In response to a mob attack and murder of two Hindu sadhus (monks) and their driver as they drove through a village north of Mumbai, HAF Managing Director Samir Kalra offered the following statement:

“We’re outraged by the killing of Juna Akhara sadhus Kalpavriksha Giri and Sushil Giri, and driver Nilesh Telgade. We call upon the Government of Maharashtra for a full and complete investigation, prosecution of the police officers who stood by, and for justice to be served. This latest atrocity highlights the scourge of mob violence in India that HAF recently condemned. From the Hindu-Muslim riots in Delhi to attacks on health care workers and lynchings over perceived religious, caste, and political differences, mob violence is increasingly too common in India and must be brought under control. These attacks represent a failure of society and law enforcement and require addressing in a comprehensive manner at all levels.”

According to several media reports the trio were waylaid, beaten, and killed by a mob of several hundred. Instigating the riot were rumors on social media that thieves were in the area seeking to kidnap children to harvest their organs.

Video footage of the attacks shows the police, outnumbered by the mob, doing little to protect the monks. Tragically police reinforcements arrived too late to stop the killings, though 100 alleged assailants have since been arrested.

Akhara are monasteries dedicated to preserving and passing on the teachings and traditions of different sampradayas (spiritual lineages). Juna Akhara is the one of the oldest and largest religious orders of Hindu ascetics.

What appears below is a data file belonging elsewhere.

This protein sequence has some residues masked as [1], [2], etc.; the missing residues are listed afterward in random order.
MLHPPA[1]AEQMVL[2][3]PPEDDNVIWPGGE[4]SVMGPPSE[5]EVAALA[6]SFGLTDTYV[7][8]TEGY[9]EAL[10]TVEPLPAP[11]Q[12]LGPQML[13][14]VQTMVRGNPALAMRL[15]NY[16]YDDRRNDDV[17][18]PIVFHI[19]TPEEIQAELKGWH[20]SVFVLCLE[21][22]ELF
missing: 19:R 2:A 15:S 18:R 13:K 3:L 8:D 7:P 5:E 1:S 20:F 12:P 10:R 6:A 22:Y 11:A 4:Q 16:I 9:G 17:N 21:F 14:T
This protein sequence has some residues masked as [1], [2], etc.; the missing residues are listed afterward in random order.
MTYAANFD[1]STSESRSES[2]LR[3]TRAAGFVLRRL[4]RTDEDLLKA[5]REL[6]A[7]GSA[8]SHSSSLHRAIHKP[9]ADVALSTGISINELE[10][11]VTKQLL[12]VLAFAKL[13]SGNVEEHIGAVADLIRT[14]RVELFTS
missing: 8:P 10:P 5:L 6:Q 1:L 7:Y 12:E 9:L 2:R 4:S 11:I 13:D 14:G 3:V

The attacks were particularly distressing to HAF Executive Director, Suhag Shukla, who spent time with Swami Avdheshanand Giri, Acharya Mahamandaleshwar (preeminent swami and teacher) of the Juna Akhara, at the World Parliament of Religions in Melbourne, Australia in 2009 and in New York City in 2007, at the Acharya Dharma Sabha (Apex Body of Hindu Saints/Gurus) Hindu-Jewish dialogues.

“I have known sadhus belonging to the Juna Akhara as dedicated, humble, and service-driven renunciates,” said Shukla. “The confusion and sheer terror on the faces of those saints as they were beaten mercilessly will haunt all of us for years to come as we pray that sanity prevails and law enforcement ensures that this is never repeated.”

The attacks also highlight the urgent need to safeguard against rumor spread on social media in India and other parts of the world today. As with this latest attack in Palghar, riotous mobs are often instigated on WhatsApp, Facebook, and other platforms where disinformation and incitement are not curtailed and proper checks and monitoring are lacking.

“Any solution must be multifaceted in order to protect lives and protect free speech, free press, and the right to privacy,” said Shukla. “The need to invest in increasing and improving India’s understaffed, overburdened police forces goes without saying. But there’s also a role for governments to also focus on education and literacy to empower people to better discern disinformation from information, and for members of civil society to promote and support free, online fact-checking resources that are transparent, evidence-based, and non-partisan similar to and here in the US.”